If using a sublingual form, you should use no other than Methylcobalamin. Methyl, regardless of the delivery method is superior and most natural to all types. Sublingual doses should be administered at 35 times the dose of an injectable. That was not a typographical error. 35 times the injectable dose, however, dosing frequency would vary. I'll explain in a minute so that I don't end up gallivanting.

    Now that we understand the types of B12 and administration methods, let's move onto how B12 actually works and what it does to your body once you introduce it exogenously to your body:

    I'll try my best to keep this short. B12 in any form is converted to methyl or adenosyl, where the benefit begins. After conversion they breakdown important amino acids. Once in intestinal absorptive cells, It attaches to specific receptors. This process (depending on administration method) takes about 3 hours. At that stage B12 is circulating in your system and actively binding plasma proteins.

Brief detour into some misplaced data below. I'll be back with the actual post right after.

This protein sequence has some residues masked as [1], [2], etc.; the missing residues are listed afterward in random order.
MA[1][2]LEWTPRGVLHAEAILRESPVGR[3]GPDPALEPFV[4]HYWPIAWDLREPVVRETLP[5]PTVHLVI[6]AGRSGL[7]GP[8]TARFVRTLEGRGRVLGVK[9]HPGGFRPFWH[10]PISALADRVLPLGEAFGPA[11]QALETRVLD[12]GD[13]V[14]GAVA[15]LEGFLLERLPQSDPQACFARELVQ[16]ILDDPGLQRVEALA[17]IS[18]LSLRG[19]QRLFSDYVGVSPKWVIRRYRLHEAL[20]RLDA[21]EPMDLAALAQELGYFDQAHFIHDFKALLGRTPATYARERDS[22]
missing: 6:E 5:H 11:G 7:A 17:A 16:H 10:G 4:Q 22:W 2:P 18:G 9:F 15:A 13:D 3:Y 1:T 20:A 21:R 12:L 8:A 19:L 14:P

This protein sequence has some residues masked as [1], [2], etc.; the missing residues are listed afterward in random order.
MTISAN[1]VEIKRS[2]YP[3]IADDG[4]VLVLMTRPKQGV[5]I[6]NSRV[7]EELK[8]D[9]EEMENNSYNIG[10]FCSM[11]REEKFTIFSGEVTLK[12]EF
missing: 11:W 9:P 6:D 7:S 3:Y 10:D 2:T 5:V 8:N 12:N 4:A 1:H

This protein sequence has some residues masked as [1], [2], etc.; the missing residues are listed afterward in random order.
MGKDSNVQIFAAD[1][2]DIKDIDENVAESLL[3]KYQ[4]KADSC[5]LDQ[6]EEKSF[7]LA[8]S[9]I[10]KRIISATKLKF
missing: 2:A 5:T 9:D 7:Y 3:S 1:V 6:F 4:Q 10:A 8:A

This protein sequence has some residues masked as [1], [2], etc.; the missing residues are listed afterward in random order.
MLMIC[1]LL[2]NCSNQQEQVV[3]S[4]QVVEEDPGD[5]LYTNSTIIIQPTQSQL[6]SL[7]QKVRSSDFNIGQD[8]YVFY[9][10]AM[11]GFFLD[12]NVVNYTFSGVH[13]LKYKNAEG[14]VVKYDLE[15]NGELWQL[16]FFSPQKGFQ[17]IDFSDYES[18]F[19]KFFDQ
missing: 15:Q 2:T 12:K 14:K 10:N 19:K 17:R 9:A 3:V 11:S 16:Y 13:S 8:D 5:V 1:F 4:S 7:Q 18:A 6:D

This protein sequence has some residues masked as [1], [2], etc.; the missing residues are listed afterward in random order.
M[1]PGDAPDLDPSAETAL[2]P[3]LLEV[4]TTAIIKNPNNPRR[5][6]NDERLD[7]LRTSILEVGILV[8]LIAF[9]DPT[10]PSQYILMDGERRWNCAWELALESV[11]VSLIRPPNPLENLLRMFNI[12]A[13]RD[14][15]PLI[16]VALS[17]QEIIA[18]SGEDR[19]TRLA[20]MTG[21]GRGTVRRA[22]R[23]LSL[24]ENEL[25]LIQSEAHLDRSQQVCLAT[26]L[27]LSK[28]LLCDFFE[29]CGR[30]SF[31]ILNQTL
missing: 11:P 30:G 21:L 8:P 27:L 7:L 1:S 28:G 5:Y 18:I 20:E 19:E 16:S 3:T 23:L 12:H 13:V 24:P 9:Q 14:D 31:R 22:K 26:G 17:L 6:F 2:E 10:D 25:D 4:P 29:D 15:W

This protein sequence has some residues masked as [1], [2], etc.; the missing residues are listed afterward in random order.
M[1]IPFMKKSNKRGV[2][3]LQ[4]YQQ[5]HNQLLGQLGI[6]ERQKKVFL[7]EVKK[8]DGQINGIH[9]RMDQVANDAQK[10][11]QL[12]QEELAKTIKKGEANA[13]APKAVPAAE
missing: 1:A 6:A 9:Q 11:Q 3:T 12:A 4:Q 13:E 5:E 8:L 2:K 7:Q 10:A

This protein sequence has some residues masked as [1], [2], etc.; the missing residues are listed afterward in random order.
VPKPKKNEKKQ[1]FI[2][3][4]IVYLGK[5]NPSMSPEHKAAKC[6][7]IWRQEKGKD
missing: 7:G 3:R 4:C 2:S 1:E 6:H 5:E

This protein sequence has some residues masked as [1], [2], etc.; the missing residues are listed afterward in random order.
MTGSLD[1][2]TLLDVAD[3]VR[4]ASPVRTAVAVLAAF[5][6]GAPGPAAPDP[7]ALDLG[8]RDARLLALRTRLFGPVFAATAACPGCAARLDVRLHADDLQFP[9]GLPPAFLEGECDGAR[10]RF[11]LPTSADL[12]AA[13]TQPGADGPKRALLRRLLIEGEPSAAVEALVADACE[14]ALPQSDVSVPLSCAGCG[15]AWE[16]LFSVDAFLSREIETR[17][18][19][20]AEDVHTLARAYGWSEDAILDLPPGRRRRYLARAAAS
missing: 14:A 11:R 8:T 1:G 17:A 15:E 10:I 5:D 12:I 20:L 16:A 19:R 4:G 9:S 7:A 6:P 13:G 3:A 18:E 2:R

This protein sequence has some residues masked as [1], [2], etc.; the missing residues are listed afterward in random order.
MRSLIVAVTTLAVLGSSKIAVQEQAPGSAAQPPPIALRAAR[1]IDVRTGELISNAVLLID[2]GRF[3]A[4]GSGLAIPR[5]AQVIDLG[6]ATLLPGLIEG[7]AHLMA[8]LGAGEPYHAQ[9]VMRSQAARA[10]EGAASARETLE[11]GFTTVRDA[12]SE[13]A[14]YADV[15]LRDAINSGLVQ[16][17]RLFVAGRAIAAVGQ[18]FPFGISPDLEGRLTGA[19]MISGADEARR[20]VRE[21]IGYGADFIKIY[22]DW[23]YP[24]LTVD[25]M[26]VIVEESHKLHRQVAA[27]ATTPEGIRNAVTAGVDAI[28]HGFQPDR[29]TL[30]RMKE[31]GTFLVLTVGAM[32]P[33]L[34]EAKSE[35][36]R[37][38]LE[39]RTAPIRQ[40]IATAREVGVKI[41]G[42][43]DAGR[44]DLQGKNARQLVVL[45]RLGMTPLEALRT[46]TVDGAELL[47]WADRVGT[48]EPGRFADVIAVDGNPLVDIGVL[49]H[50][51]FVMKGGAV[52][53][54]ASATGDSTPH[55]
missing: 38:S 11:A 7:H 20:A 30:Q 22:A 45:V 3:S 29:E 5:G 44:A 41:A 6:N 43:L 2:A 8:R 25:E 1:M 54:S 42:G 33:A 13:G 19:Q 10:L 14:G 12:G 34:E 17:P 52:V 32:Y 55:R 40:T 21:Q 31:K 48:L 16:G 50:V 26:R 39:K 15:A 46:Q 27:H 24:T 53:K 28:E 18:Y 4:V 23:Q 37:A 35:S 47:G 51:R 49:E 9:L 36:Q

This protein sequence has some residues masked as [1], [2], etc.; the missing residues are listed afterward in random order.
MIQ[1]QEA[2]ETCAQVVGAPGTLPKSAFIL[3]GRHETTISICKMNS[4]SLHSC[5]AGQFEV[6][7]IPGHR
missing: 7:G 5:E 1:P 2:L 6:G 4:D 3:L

Every member here has probably heard of bodybuilders using B12 as part of their cycle protocols. Even off cycle, it's still being used. Now, you've probably heard that 1000mcg of oral B12 does not equal 1000mcg injected. This is true. And as mentioned earlier in this article, a sublingual dose of Methyl B12 should be 35 times higher. For example, if you dose B12 Methyl with a 1000mcg injection weekly, you would need 35,000 mcg of a sublingual equivalent. But sublingual methods require daily administration. So you would take 5,000mcg daily. While the sublingual yields great results for me, it certainly did not reach satisfactory (to me) serum levels. But still FAR superior to any other sublingual and frankly, even injectable Cyanocobalamin.

    Quest Diagnostics range is 200 - 1100 pg/mL. I like to see my levels over 3000 pg/mL.

    Here are some more benefits of B12:

    1. Increased Energy.
    2. Regenerates Red Blood Cells.
    3. Healthy Bone Marrow.
    4. Healthy Nervous System.
    5. Helps Prevent Anemia.
    6. Proper cell function.
    7. Necessary for macronutrient metabolism (carbs, fats, proteins).
    8. Enhances alertness and memory.

    Sold yet? Supplement with B12. Always.